Ghost In The Shell (2017) a primer for the typosphere.

 

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Portions of this text were originally written on typewriter and converted to electronic text, while other parts were originally electronic and then re-typed. There’s original typed and electronic sections as well. 

This is the trailer for the modern re-making of the Anime film.

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There’s a powerful sequence at the start of both the new and old film where ‘The Major’ is ‘born’

The Major is the lead protagonist in a team that investigates cyber-crime and acts on the behalf of the public. The team is known as Public Security Section 9.

The film is currently being re-made by an American studio with a big budget, and is set for release next March. The original is considered a classic, and while it is a science-fiction action film, the director made it deliberately slow-paced to allow audiences the time to appreciate the artistry, and contemplate the complex philosophical questions posed. Roger Ebert himself described it as “too complex and murky to reach a large audience”, and stressed that the film  is “not in any sense an animated film for children”.

So it will be interesting to see what the American studio makes of the film. That said, I’m hugely excited, as from an aesthetic standpoint, the world that Ghost In The Shell is set in, is incredible, and I’m eager to see what they make of the film using modern technology – even if they are aiming for a PG-13 (more child friendly, right Roger?) rating.

The plot of the original Anime film is actually rather thin, and is structured more to allow for complex discussion on the themes, rather than involving the audience through the story. It centres a hunt for a character named ‘The Puppet Master’ – a hacker that has been invading and controlling both cybernetic and biological humans alike.

The old grinding against the new is a major theme in this film

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The future depicted in this film is neither dystopia or utopia. But rather a conglomerate of real-world environments. Set in Japan, the fictional city that the characters move around is clearly inspired by Hong Kong. The 2017 update borrows heavily from this, and is richly Japanese, while cramming the populace into a city that nods sometimes at Kowloon Walled City.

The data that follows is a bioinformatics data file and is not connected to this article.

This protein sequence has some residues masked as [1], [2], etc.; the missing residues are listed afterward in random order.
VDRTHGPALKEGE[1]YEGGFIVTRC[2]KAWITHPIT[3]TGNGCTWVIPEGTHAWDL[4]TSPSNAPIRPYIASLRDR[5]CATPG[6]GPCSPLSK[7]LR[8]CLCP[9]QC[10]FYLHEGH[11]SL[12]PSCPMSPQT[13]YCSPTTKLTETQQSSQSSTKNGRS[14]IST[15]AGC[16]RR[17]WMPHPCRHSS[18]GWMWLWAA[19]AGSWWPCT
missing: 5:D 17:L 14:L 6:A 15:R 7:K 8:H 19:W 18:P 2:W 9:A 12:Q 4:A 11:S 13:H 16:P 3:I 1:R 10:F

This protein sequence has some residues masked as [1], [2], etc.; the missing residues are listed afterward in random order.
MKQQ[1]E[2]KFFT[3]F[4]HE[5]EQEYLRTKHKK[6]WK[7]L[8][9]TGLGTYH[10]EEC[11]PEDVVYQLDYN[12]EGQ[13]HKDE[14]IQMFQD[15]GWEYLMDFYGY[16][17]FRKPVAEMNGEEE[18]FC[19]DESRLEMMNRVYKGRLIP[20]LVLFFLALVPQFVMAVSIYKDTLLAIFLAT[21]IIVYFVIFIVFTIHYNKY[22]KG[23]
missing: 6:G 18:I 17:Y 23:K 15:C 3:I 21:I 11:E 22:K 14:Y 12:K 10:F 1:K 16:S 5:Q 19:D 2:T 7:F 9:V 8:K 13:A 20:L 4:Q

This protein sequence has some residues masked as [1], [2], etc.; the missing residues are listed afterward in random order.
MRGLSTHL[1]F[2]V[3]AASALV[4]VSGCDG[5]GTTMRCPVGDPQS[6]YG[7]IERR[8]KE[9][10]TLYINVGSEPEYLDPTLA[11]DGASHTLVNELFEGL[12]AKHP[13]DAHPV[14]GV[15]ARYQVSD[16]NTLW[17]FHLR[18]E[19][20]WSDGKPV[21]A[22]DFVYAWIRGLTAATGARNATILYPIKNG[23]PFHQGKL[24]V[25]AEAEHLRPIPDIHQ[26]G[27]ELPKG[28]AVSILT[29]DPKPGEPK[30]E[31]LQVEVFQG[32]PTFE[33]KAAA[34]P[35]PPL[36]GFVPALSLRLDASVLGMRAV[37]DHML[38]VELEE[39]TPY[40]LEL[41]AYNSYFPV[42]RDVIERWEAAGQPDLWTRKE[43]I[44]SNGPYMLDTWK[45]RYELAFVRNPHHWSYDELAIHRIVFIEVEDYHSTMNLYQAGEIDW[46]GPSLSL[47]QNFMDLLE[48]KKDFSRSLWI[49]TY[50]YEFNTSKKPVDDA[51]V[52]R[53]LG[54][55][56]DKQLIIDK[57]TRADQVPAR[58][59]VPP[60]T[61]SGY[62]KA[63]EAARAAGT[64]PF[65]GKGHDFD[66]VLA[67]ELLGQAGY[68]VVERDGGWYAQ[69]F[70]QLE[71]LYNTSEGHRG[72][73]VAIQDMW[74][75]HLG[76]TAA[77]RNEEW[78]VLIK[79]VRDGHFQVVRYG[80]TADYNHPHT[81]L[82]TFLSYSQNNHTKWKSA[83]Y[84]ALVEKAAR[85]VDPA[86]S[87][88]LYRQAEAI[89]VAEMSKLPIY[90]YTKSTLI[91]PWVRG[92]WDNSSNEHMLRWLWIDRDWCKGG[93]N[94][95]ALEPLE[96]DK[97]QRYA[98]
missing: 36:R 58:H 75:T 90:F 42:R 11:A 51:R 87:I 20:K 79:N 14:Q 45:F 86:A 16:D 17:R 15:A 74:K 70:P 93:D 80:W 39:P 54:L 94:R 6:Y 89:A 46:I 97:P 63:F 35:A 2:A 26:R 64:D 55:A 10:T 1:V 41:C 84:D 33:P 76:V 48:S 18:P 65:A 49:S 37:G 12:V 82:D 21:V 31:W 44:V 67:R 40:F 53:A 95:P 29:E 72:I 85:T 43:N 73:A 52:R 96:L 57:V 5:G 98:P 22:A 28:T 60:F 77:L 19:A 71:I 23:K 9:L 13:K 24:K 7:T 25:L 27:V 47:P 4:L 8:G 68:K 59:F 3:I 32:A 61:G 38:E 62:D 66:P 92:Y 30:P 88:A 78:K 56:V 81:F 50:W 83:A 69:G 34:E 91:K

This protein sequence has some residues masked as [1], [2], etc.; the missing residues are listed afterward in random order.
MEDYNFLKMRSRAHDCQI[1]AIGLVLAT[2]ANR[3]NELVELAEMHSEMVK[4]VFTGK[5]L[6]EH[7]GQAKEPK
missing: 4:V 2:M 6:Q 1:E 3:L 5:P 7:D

In the middle of the original 1995 film there’s a 3 or so minute sequence that doesn’t advance the plot and contains no dialogue, but is a rich depiction of the fictional city. It is also a silent but deep discussion about the central character, who struggles to understand if she is human – and is her human brain enough to make her so, or is she just an artificial creation. As she travels through the city, she is confronted by other copies of her artificial body living their daily life, while she looks at a city filled with discarded man-made products, wondering if that is her fate.

Technology ‘breeds in weakness’ 

The city scene is also an expression of our modern space and life, as natural and non-natural humans push themselves up and down roads and paths like electrons on a circuit board, showing how humans have only an illusion of freedom in their own space.

This sequence is often disregarded as ‘the intermission’ sequence, however it is quite possibly one of the most important parts of the film. Have a watch if you have a few minute:-

This sequence is unlikely to be re-created in the new version of the film. However, there’s already plenty of evidence that the film will still undertake the same character exploration. The trailer demonstrates a strong understanding of the central character’s struggle to understand her identity. If you look closely, there’s a fish motif that is present – a hint to the characters struggles. The original film featured the central character diving in the ocean, floating and feeling more human for it, while it replicated the moments of her birth. The Anime’s city scene also features planes that drift over the city gently like whales that have become birds. A complex identity and transformation.